The following examines muscle coordination. Comparing the elements of the principal components having cumulative contribution exceeding 90% of the results of the principal component analysis for the matrix R with major functions of the antagonistic muscle ratios, it can be considered that the first principal component has a role of hip joint extension, the second principal component has a role of knee joint extension, and the third principal component has a role of ankle joint extension. A graph with X axis and Y axis representing the first principal component and the second principal component draws a characteristic shape closer to an ellipse. Bringing into correspondence with the gait phase, it can be found that the principal component scores vary at substantially constant intervals except for the double stance phase. It can be found that the third principal component increases in the vicinity of the double stance phase. From these results, it can be found that walking action can be explained by changing the weight of the three principal components. Positive and negative of these values also have an important meaning, and inversion of the signs means inversion of the action conceivably. That is, as for y axis, for example, when the phase is shifted from a stance phase to a swing phase, the sign of y axis is inversed. Bringing this into correspondence with the gait phase, it can be found that the action is inversed.

As for the muscle activity, the degree of action becomes higher for almost all antagonistic muscle pairs around heel strike. This is because joint stiffness is increased against possible disturbance at the moment of heel strike, and is associated with a characteristic of muscle action against impact from heel strike, which is typically said in the field of rehabilitation (Yoshihiro EHARA “Ningen no hokou, robotto no hokou” Keisoku to Seigyo (or “Human walking and robot walking”, measurement and control) (in Japanese), Vol 45, p 1018-1023, 2006). Another report shows that when playing catch, muscle activity increases at antagonistic muscles of the wrist and elbow only before and after the moment when the hand comes into contact with a ball so as to get ready for impact by increasing joint stiffness (Theodore E. Milner: “Adaptation to destabilizing dynamics by means of muscle cocontraction”, Exp Brain Res Vol 43, p. 406-416, 2002.), and similarity can be expected therefrom as well. In another characteristic respect, the activity of ankle joint antagonistic muscles only increases during single stance phase.

In the present experiment, myoelectric potentials of eight muscles at a right leg of a healthy male subject during walking were measured, and principal component analysis was conducted on the basis of antagonistic muscle ratios to find muscle coordination. As compared with the aforementioned report by G. Cappellini emphasizing timing of muscle action, the analysis result this time based on the antagonistic muscle ratio emphasizes muscle coordination during a motion. Conceivably the principal component analysis using these antagonistic muscle ratios is applicable to gait evaluation. Further the activity shows the possibility that safety is increased for disturbance.

In this way, it can be considered that functions of antagonistic muscles are very important for a joint motion.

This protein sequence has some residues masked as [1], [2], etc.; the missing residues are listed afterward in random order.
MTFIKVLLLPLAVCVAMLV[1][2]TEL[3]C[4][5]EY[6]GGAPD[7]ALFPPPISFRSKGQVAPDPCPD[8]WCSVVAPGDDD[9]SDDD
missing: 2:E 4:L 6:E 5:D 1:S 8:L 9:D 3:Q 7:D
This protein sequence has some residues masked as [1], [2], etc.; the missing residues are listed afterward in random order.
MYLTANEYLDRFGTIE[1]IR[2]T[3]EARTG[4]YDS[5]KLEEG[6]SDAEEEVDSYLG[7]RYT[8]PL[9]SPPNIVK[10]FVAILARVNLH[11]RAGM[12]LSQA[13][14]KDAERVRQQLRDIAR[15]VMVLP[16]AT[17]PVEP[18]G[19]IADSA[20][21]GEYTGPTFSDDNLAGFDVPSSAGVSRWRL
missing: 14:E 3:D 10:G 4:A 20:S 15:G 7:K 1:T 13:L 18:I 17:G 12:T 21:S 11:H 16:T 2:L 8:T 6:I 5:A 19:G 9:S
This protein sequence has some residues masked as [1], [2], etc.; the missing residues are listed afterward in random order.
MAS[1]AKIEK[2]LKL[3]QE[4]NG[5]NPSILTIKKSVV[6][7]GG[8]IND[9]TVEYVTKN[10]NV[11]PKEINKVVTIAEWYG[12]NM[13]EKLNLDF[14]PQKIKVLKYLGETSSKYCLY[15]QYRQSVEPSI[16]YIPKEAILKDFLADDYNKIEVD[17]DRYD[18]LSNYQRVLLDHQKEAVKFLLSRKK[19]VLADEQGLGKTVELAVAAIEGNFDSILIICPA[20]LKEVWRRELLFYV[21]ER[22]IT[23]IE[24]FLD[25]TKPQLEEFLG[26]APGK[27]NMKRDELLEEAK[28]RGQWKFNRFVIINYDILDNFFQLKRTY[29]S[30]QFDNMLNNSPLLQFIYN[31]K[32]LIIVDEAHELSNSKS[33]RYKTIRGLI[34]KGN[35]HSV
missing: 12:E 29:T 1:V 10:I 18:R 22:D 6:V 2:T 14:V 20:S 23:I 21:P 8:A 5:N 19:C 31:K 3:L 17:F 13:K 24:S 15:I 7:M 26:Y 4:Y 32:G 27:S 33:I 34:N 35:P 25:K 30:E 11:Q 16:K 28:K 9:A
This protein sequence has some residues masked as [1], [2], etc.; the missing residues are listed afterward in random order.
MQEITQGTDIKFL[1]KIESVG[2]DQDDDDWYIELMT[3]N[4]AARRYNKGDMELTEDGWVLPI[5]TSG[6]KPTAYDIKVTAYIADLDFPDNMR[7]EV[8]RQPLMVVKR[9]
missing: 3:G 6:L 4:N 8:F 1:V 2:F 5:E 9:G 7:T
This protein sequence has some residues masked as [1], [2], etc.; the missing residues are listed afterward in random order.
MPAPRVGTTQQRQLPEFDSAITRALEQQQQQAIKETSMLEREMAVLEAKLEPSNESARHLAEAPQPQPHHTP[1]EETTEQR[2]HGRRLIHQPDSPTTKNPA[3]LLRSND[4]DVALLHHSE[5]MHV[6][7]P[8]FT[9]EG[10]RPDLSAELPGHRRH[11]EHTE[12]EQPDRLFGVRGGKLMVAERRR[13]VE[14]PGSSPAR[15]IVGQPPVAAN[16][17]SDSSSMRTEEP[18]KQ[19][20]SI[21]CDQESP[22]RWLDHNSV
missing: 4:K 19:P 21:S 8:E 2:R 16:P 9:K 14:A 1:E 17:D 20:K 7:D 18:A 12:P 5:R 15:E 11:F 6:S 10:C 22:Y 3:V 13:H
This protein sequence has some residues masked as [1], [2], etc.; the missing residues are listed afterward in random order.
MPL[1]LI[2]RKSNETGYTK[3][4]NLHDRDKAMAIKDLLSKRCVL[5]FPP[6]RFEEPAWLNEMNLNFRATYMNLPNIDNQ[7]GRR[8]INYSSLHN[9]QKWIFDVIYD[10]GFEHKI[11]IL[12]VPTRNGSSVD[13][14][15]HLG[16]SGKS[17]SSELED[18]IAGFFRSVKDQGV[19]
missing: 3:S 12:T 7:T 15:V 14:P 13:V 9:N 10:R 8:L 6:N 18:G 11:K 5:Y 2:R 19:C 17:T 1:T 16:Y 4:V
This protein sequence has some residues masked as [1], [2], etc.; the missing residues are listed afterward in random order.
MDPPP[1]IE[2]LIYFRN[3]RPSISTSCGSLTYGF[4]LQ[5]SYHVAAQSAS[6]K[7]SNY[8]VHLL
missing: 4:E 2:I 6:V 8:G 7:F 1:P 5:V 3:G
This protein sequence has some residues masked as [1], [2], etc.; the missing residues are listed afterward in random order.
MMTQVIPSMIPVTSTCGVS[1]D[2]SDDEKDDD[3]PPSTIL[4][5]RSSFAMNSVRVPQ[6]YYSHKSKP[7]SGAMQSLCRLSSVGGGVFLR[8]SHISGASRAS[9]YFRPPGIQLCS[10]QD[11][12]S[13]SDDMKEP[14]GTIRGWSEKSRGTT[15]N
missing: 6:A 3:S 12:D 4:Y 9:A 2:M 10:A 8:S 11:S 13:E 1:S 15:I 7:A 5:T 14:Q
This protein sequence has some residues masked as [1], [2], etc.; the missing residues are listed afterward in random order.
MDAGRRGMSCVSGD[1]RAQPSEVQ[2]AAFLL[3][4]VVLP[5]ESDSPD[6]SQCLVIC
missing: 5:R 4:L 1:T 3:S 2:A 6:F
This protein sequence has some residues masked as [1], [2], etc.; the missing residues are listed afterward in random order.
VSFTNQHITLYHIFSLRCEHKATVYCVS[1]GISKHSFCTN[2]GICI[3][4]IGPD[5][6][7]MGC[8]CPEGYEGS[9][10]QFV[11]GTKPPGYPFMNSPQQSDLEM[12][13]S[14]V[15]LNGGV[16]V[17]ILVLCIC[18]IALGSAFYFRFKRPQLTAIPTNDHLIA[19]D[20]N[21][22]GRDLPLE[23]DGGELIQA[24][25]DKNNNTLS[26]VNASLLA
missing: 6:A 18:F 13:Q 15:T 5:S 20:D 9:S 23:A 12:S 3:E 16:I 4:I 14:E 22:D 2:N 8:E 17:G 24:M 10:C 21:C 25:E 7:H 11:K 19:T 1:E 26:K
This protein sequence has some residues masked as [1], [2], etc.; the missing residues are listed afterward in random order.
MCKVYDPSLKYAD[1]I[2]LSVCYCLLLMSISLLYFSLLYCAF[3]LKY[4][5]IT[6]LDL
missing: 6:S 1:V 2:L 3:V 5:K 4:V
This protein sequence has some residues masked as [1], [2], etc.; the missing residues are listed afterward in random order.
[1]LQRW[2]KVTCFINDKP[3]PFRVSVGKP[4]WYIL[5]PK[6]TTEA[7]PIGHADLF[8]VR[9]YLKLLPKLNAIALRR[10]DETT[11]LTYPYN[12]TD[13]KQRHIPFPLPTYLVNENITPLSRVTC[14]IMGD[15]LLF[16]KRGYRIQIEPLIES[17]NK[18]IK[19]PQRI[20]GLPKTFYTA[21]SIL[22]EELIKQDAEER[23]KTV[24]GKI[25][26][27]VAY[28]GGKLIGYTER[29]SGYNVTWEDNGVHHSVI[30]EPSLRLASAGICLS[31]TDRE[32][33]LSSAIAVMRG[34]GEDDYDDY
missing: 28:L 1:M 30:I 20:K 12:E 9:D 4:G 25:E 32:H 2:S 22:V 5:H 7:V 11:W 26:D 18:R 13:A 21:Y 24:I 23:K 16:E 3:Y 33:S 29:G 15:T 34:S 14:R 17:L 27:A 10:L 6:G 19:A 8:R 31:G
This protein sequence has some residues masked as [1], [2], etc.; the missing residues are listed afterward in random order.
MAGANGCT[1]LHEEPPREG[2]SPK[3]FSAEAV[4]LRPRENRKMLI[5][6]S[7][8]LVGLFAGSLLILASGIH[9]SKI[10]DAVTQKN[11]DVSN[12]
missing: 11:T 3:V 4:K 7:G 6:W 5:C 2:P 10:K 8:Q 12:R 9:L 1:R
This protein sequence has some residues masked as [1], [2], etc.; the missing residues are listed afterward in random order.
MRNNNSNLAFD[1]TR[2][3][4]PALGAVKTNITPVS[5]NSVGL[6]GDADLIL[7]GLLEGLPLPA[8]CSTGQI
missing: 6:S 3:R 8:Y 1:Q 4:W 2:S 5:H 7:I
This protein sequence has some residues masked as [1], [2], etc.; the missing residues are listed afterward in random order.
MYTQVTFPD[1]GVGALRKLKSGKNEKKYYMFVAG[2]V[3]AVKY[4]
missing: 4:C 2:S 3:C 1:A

Experiment 2 Experiment Method

In the present experiment, a healthy male person (22 years old, right-handed) volunteered for a unique task of moving a hand clockwise along a circular trajectory in a plane without a constraint of the hand, and myoelectric potentials, hand positions and joint angles of him were measured (FIG. 10).

Table 2 shows the names of muscles undergone the myoelectric potential measurement.

TABLE 2 Muscle number Muscle No. Muscle name m1 deltoid posterior m2 deltoid anterior m3 triceps long head m4 biceps m5 triceps latral head m6 brachioradialis m7 flexor carpi radialis m8 extensor carpi ulnaris

Table 3 illustrates definitions of parameters and attached points of the muscles.

TABLE 3 Antagonistic muscle ratio and their function Ratio No. Pair Function r1 m1/m2 Shoulder extention r2 m4/m3 (Shoulder flexion) & Elbow flexion r3 m5/m6 Elbow extention r4 m8/m7 (Elbow extention) & Wrist extention

(Experimental Task)

Initial values of the hand position and the joint angles are as follows:
(φ,θ1,θ2,θ3)=(−π/2,π/2,π/2,0).

(Experimental Task)

Although the hand was not constrained at all, the upper arm was held by hanging it from a sufficiently high ceiling to compensate for gravity. A target circular trajectory had a radius of 100 mm, and the examinee was instructed to move along the target circular trajectory as close as possible. Average values of x and y coordinates of all data are regarded as the rotation center, and a rotation center c and a phase angle θ are calculated after measurement. The position φ=0 is regarded as a start position/end position of one trial. Then, the examinee was instructed to perform one trial in 8 to 10 seconds, and measurement data for six trials was obtained in 60 seconds.

(Myoelectric Potential Measurement)

Myoelectric potentials were measured using surface electrodes of 10 mm in size with the interelectrode distance set at 20 mm and the myoelectric potentials were amplified with a myoelectric potential acquisition device and a bio-amplifier WEB-9000 (produced by Nihon Kohden), and then were recorded via PowerLab8/30 (produced by ADInstruments) at a sampling frequency of 1 khz. Before attaching the electrodes to the examinee, the skin was treated with SkinPure (produced by Nihon Kohden) to lower skin resistance to 10 kΩ or less.